Mixed precision training using float16¶
In this tutorial you will walk through how one can train deep learning neural networks with mixed precision on supported hardware. You will first see how to use float16 (both with Gluon and Symbolic APIs) and then some techniques on achieving good performance and accuracy.
The computational resources required for training deep neural networks have been increasing of late because of complexity of the architectures and size of models. Mixed precision training allows us to reduces the resources required by using lower precision arithmetic. In this approach you can train using 16 bit floating points (half precision) while using 32 bit floating points (single precision) for output buffers of float16 computation. This combination of single and half precision gives rise to the name mixed precision. It allows us to achieve the same accuracy as training with single precision, while decreasing the required memory and training or inference time.
The float16 data type is a 16 bit floating point representation according to the IEEE 754 standard. It has a dynamic range where the precision can go from 0.0000000596046 (highest, for values closest to 0) to 32 (lowest, for values in the range 32768-65536). Despite the inherent reduced precision when compared to single precision float (float32), using float16 has many advantages. The most obvious advantages are that you can reduce the size of the model by half allowing the training of larger models and using larger batch sizes. The reduced memory footprint also helps in reducing the pressure on memory bandwidth and lowering communication costs. On hardware with specialized support for float16 computation you can also greatly improve the speed of training and inference. The Volta range of Graphics Processing Units (GPUs) from Nvidia have Tensor Cores which perform efficient float16 computation. A tensor core allows accumulation of half precision products into single or half precision outputs. For the rest of this tutorial we assume that we are working with Nvidia’s Tensor Cores on a Volta GPU.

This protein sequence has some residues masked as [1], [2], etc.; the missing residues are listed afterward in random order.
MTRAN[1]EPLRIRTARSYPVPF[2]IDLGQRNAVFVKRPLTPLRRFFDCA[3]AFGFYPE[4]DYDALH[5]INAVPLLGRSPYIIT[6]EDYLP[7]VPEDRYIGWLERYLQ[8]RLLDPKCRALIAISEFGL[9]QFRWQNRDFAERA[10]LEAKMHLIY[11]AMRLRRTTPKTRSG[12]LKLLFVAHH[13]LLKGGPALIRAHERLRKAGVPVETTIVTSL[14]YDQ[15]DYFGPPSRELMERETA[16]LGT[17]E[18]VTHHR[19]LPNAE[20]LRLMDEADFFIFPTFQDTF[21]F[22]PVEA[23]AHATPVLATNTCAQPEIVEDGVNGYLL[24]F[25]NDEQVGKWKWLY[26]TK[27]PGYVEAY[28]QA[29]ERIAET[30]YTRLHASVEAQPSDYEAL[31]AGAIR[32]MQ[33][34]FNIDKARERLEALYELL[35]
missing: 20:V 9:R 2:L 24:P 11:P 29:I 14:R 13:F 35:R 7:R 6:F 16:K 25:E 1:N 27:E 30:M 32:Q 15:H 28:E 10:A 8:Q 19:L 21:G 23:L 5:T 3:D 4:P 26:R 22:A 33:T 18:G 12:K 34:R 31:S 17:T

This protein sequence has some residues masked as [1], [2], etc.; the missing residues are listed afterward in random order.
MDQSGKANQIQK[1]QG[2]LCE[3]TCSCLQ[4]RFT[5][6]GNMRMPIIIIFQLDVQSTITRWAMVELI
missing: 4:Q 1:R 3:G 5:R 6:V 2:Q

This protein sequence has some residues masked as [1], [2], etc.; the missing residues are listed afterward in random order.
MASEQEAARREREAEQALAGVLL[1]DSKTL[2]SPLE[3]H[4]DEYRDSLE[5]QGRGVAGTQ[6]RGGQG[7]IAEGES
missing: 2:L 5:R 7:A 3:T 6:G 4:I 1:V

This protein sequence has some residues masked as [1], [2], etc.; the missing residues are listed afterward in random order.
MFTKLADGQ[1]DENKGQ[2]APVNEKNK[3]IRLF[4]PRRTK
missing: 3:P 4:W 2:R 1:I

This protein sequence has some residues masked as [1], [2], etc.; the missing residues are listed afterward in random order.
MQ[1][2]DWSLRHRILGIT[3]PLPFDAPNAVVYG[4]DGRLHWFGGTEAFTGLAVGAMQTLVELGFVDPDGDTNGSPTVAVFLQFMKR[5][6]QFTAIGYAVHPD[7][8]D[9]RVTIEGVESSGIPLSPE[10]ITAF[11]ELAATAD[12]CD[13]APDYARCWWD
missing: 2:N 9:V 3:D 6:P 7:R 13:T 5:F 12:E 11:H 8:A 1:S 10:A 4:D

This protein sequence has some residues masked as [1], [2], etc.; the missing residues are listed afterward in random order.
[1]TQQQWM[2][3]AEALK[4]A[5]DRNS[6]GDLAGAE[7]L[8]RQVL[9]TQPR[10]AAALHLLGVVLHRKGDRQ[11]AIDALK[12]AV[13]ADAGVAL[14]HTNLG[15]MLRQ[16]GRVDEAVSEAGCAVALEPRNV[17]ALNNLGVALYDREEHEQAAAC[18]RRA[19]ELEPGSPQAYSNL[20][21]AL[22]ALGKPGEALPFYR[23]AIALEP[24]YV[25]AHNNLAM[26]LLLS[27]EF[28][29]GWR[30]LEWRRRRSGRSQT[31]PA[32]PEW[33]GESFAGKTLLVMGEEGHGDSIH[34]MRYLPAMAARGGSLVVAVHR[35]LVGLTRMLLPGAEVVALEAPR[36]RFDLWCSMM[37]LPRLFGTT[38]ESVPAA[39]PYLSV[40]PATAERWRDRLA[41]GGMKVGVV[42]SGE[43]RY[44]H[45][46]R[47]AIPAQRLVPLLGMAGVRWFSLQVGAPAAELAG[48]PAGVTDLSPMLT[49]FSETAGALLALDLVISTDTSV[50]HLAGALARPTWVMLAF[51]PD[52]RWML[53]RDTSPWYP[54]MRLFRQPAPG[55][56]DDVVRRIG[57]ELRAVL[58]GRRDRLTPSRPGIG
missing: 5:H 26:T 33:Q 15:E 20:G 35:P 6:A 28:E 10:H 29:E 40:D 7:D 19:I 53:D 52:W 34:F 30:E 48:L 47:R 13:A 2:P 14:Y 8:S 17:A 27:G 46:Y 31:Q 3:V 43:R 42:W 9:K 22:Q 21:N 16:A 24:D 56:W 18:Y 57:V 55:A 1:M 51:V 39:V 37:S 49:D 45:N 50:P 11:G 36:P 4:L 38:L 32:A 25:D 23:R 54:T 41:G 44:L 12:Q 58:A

- Volta range of Nvidia GPUs
- Cuda 9 or higher
- CUDNN v7 or higher